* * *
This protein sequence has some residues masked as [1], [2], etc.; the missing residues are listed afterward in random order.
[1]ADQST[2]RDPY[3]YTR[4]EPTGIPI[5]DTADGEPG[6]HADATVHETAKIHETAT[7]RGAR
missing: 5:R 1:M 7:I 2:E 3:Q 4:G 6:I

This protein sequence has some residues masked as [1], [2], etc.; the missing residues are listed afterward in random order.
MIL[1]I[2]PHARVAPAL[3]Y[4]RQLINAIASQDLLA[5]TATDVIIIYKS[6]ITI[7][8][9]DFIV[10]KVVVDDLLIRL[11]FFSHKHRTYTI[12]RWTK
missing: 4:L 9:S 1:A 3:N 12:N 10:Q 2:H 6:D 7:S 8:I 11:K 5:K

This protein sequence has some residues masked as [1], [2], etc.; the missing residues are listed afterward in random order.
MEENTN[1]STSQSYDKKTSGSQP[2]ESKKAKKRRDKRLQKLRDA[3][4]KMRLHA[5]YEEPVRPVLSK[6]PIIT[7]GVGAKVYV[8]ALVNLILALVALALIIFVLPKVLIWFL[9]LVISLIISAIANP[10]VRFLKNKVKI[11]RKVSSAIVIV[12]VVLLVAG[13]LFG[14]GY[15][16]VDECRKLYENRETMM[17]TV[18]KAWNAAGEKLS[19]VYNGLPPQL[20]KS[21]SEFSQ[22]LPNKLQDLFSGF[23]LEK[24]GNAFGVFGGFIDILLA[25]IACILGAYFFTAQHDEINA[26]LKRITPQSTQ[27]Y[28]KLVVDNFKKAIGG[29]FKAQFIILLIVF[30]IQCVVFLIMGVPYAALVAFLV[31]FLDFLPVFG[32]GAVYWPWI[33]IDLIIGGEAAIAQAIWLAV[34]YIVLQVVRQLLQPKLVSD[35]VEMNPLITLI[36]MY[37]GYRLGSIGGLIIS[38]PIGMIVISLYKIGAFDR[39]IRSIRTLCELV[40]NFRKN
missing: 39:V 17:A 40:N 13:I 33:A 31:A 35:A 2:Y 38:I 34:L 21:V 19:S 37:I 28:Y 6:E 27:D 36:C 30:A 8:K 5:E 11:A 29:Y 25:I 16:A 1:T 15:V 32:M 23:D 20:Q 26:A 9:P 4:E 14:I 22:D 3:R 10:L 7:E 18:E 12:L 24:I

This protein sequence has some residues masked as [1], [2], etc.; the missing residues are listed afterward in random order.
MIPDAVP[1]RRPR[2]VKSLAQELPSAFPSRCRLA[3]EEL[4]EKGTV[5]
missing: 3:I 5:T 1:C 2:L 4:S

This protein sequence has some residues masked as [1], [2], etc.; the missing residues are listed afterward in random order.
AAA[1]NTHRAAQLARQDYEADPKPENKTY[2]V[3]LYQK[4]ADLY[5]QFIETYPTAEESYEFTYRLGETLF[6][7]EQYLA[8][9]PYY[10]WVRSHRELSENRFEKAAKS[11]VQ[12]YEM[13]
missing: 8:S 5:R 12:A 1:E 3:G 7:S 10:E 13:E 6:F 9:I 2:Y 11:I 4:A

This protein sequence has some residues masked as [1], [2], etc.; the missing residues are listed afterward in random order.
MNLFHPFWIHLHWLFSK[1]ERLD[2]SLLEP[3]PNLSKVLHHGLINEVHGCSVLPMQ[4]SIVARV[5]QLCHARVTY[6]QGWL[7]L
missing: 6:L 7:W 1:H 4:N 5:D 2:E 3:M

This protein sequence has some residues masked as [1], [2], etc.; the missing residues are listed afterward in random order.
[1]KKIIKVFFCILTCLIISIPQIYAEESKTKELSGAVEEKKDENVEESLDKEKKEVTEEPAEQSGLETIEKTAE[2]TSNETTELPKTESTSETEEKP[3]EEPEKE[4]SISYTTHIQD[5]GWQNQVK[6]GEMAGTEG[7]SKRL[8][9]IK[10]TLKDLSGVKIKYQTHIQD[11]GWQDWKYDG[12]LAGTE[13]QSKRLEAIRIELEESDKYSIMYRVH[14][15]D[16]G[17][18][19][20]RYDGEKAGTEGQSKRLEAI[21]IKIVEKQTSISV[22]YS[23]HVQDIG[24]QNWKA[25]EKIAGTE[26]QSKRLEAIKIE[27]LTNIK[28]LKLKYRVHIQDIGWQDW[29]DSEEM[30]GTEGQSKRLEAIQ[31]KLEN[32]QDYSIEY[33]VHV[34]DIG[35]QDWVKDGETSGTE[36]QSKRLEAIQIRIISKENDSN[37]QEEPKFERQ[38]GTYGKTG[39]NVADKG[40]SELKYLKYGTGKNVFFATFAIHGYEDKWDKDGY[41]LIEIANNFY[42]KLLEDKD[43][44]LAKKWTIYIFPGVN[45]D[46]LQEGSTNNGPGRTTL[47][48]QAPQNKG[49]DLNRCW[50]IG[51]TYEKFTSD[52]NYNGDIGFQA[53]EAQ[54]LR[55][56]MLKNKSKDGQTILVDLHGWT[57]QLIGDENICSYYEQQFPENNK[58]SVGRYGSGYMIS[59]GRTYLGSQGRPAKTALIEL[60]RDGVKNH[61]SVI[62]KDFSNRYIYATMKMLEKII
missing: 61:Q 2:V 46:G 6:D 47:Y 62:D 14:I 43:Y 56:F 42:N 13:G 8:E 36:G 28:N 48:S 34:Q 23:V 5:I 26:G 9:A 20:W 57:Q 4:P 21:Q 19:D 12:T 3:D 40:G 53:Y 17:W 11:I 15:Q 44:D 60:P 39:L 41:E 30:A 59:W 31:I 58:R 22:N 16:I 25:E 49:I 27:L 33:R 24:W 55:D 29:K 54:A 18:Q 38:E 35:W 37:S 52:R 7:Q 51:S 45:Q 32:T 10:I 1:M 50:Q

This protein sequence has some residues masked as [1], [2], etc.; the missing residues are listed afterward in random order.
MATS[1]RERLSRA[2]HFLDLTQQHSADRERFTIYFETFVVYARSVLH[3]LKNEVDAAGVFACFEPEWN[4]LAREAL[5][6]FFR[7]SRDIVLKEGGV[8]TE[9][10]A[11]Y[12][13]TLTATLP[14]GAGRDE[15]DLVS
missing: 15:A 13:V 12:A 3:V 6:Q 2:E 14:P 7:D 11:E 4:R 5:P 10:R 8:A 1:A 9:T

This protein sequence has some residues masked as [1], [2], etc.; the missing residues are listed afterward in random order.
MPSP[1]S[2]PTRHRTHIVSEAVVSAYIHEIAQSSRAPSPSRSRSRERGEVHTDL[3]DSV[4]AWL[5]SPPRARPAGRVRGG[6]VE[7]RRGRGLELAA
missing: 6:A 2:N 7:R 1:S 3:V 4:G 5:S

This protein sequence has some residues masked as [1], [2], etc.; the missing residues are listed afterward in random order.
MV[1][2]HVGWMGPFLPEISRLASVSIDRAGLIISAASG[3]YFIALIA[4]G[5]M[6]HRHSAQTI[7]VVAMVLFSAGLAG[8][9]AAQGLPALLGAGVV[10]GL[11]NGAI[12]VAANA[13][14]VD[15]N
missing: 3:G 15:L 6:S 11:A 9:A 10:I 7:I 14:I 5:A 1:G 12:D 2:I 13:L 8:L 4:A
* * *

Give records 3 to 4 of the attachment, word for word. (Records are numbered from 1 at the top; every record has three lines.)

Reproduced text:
This protein sequence has some residues masked as [1], [2], etc.; the missing residues are listed afterward in random order.
MEENTN[1]STSQSYDKKTSGSQP[2]ESKKAKKRRDKRLQKLRDA[3][4]KMRLHA[5]YEEPVRPVLSK[6]PIIT[7]GVGAKVYV[8]ALVNLILALVALALIIFVLPKVLIWFL[9]LVISLIISAIANP[10]VRFLKNKVKI[11]RKVSSAIVIV[12]VVLLVAG[13]LFG[14]GY[15][16]VDECRKLYENRETMM[17]TV[18]KAWNAAGEKLS[19]VYNGLPPQL[20]KS[21]SEFSQ[22]LPNKLQDLFSGF[23]LEK[24]GNAFGVFGGFIDILLA[25]IACILGAYFFTAQHDEINA[26]LKRITPQSTQ[27]Y[28]KLVVDNFKKAIGG[29]FKAQFIILLIVF[30]IQCVVFLIMGVPYAALVAFLV[31]FLDFLPVFG[32]GAVYWPWI[33]IDLIIGGEAAIAQAIWLAV[34]YIVLQVVRQLLQPKLVSD[35]VEMNPLITLI[36]MY[37]GYRLGSIGGLIIS[38]PIGMIVISLYKIGAFDR[39]IRSIRTLCELV[40]NFRKN
missing: 39:V 17:A 40:N 13:I 33:A 31:A 35:A 2:Y 38:I 34:L 21:V 19:S 37:I 28:Y 6:E 27:D 36:C 30:A 8:K 5:E 11:A 29:Y 25:I 16:A 1:T 15:V 32:M 23:D 20:Q 26:A 9:P 4:E 14:I 22:D 3:R 10:L 7:E 18:E 12:L 24:I

This protein sequence has some residues masked as [1], [2], etc.; the missing residues are listed afterward in random order.
MIPDAVP[1]RRPR[2]VKSLAQELPSAFPSRCRLA[3]EEL[4]EKGTV[5]
missing: 3:I 5:T 1:C 2:L 4:S